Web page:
On the flip side of the coin, the weak “suffer what they must.” The inevitability of the suffering and loss endured by weak states is a result of the strong’s actions. The suffering may also be the actions’ direct intent since the “might is right” ideology implies that the destruction of one’s capability to retaliate automatically strips one from its right to retain control of one’s resources. Without the might to protect them, the strong can simply annex the assets and maintain rightful ownership. The degree of harm experienced by the weak states is entirely dependent on the point of satiability of the strong. The constant suffering of the weak states diminishes all remaining resources, inhibiting attempts to balance the power between the two actors. This paradigm places the weak in a position of complete failure to survive in the international system, as it eliminates most positive courses of action that could secure some leverage or stability in world affairs.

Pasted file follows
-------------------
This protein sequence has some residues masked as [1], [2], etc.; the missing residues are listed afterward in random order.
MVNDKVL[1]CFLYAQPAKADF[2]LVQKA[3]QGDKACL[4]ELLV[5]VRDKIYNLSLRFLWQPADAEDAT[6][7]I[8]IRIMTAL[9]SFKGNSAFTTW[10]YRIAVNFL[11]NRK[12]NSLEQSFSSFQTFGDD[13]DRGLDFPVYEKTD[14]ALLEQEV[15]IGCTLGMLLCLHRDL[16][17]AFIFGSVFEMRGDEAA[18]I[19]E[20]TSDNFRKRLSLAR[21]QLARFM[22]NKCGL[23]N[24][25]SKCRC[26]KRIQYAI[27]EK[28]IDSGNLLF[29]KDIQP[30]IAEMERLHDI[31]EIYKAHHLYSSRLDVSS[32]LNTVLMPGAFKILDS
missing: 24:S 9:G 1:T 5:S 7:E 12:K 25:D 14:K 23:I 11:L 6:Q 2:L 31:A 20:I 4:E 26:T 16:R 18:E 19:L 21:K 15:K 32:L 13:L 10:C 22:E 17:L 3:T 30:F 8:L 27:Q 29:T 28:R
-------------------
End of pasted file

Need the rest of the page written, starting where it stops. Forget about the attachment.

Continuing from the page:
The “might is right ‘’ ideology means the strong can choose how much to take, and the weak must deal with the emerging consequences. From the perspective of a strong state, it justifies exploiting every opportunity in search of gains. From the weak’s perspective, the principle perpetuates existing inequalities and magnifies its weaknesses. The international community diagnoses the pattern of behaviour as a state’s need for survival. However, it does not seem anxious to cure the disease, even if its symptoms have been shown to exceed standards of greed and vengeance. In line with this, strong states do what they must to maintain their powerful position in the world, achieve economic growth, and stabilize internal conflict.